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Antiangiogenic Treatments
Drugs that inhibit tumor angiogenesis are now routinely used in the clinic to treat a number of major cancer types, including lung, liver, kidney, brain, breast, and colorectal cancers. Some drugs such as anti-VEGF monoclonal antibody therapy are administred intravenously and may be combined with traditional chemotherapy drugs as part of regular treatment cycles.

Another class of angiogenesis inhibitors is comprised of oral antiangiogenic drugs that are commonly referred to as small molecule therapies or tyrosine kinase inhibitors. These drugs, which are taken in pill form, bind to receptors for VEGF and other angiogenic growth factors on the surface of cells that line the inside of blood vessels. Although no angiogenesis inhibitors are currently approved by the U.S. Food and Drug Administration (FDA) for the treatment of ovarian cancer, several agents are in advanced clinical trials.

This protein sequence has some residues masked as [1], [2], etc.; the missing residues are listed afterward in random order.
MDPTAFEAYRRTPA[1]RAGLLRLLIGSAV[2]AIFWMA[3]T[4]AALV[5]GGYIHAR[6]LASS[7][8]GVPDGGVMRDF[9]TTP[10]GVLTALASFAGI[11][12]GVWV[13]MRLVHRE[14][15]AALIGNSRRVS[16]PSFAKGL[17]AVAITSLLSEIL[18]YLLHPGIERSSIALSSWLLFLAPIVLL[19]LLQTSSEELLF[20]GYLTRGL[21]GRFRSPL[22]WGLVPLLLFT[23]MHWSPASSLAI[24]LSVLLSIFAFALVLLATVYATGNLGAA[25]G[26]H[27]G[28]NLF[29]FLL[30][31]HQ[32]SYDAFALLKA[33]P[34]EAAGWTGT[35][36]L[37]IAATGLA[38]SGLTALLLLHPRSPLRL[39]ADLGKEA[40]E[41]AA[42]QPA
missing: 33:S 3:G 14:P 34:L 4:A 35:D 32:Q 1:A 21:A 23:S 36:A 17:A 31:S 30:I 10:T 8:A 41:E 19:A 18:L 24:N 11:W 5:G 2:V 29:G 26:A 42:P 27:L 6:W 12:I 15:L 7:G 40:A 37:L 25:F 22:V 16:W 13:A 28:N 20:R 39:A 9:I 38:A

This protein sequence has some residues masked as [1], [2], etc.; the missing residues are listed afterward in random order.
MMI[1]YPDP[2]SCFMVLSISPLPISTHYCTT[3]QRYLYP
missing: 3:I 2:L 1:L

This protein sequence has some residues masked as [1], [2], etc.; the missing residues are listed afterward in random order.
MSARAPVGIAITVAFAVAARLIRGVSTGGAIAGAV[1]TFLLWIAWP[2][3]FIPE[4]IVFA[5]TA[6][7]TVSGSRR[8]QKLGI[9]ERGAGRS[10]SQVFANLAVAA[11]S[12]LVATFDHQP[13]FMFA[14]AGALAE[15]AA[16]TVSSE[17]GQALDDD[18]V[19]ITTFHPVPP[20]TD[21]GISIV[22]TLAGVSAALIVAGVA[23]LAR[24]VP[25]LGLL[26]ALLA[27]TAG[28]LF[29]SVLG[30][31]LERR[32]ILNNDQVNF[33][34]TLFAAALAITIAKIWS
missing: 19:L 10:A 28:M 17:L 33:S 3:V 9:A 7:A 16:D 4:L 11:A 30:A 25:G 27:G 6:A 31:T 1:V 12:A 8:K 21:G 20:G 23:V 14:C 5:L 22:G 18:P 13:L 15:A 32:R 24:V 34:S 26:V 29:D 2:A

Last updated July 5, 2011